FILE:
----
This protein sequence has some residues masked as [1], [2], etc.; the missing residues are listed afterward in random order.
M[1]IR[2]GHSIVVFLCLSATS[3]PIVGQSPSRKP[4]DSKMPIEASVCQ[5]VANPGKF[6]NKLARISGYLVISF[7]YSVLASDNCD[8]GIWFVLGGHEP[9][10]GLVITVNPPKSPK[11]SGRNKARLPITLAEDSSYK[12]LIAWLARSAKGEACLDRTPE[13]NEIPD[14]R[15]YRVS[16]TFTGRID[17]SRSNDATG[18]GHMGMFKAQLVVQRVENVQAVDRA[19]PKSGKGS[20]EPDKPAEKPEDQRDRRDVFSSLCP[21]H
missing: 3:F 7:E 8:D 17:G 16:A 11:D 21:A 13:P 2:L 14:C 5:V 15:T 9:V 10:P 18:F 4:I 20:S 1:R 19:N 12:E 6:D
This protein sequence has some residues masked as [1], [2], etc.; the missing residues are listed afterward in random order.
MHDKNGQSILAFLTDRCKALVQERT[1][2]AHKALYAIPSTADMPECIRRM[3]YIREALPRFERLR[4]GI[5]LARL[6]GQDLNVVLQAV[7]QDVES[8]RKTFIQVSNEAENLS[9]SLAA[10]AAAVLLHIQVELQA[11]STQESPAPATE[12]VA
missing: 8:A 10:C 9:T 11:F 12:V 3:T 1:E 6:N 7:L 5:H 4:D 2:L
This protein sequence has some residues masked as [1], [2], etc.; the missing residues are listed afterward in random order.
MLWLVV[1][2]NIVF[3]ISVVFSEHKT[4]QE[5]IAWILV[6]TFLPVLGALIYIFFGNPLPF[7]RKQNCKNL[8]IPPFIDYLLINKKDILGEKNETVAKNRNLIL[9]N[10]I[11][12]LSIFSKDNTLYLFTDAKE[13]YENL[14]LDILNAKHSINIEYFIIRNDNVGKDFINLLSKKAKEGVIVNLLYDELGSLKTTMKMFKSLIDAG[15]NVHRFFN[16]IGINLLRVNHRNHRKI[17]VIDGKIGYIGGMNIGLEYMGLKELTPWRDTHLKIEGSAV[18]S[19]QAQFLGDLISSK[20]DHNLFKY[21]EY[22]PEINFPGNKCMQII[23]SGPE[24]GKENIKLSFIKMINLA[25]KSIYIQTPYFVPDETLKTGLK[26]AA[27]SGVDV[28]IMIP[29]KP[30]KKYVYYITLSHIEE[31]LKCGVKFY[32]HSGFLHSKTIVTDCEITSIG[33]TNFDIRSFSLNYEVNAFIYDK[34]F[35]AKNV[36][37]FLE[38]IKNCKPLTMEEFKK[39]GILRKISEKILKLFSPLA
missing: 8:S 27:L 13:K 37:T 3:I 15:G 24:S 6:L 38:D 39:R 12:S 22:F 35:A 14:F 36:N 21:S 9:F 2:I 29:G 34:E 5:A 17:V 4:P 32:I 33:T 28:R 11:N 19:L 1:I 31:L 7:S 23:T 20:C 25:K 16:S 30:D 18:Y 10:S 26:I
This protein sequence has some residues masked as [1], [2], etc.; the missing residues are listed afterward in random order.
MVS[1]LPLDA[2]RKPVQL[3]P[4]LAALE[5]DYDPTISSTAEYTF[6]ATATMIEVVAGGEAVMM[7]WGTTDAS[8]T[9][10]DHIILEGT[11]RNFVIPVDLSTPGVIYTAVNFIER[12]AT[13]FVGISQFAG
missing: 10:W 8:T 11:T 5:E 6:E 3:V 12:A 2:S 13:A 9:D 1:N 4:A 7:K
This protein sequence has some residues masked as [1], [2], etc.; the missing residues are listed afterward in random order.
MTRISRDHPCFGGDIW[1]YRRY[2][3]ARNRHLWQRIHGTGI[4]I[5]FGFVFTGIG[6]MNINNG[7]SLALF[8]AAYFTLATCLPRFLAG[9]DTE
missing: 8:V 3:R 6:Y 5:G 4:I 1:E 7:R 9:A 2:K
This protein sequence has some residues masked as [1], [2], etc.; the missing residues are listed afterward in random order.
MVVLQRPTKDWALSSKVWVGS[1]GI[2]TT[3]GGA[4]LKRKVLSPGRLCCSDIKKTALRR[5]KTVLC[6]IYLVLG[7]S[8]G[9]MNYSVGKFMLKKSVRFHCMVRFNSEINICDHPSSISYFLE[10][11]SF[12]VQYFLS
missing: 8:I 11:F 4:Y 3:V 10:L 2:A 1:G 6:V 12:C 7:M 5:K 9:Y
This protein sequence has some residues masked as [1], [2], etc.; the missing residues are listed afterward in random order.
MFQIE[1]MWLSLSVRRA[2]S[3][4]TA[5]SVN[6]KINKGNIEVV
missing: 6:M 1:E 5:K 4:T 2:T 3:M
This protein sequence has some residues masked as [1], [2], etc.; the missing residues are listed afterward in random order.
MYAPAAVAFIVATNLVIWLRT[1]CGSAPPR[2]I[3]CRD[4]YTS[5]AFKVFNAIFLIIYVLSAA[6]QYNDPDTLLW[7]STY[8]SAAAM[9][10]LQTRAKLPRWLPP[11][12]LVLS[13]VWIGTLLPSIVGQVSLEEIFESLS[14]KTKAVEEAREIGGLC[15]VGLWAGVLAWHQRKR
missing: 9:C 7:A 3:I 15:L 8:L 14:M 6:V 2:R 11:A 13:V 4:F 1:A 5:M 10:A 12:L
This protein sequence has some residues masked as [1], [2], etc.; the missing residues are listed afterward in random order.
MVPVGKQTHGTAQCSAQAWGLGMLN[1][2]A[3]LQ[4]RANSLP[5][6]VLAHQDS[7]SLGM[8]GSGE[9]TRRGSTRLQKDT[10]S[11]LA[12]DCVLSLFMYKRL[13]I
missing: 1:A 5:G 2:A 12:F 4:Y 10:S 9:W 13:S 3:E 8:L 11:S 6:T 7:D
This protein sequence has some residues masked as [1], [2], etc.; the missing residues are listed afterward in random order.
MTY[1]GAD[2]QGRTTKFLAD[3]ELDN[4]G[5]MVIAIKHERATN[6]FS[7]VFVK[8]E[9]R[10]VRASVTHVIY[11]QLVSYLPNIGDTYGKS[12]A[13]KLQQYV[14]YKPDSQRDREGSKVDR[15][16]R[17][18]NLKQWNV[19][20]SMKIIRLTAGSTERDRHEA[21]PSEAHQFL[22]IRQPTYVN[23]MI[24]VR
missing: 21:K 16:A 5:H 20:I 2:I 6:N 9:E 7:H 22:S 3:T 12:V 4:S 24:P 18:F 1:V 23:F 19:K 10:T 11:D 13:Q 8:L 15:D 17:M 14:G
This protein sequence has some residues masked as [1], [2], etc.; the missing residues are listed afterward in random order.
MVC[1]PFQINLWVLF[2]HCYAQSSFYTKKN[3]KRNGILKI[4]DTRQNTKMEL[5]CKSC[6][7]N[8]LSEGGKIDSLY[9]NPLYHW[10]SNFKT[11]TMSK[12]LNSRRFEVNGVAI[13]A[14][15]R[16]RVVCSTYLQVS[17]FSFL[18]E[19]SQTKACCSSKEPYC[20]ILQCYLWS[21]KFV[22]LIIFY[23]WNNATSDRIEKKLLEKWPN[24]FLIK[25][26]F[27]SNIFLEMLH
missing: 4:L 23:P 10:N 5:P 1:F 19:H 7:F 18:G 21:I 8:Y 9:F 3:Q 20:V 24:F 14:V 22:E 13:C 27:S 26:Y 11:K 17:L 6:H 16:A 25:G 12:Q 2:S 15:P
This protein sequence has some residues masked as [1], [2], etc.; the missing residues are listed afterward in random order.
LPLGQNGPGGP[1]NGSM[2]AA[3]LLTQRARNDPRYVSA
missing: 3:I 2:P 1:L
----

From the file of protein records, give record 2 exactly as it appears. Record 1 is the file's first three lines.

This protein sequence has some residues masked as [1], [2], etc.; the missing residues are listed afterward in random order.
MHDKNGQSILAFLTDRCKALVQERT[1][2]AHKALYAIPSTADMPECIRRM[3]YIREALPRFERLR[4]GI[5]LARL[6]GQDLNVVLQAV[7]QDVES[8]RKTFIQVSNEAENLS[9]SLAA[10]AAAVLLHIQVELQA[11]STQESPAPATE[12]VA
missing: 8:A 10:C 9:T 11:F 12:V 3:T 1:E 6:N 7:L 5:H 4:D 2:L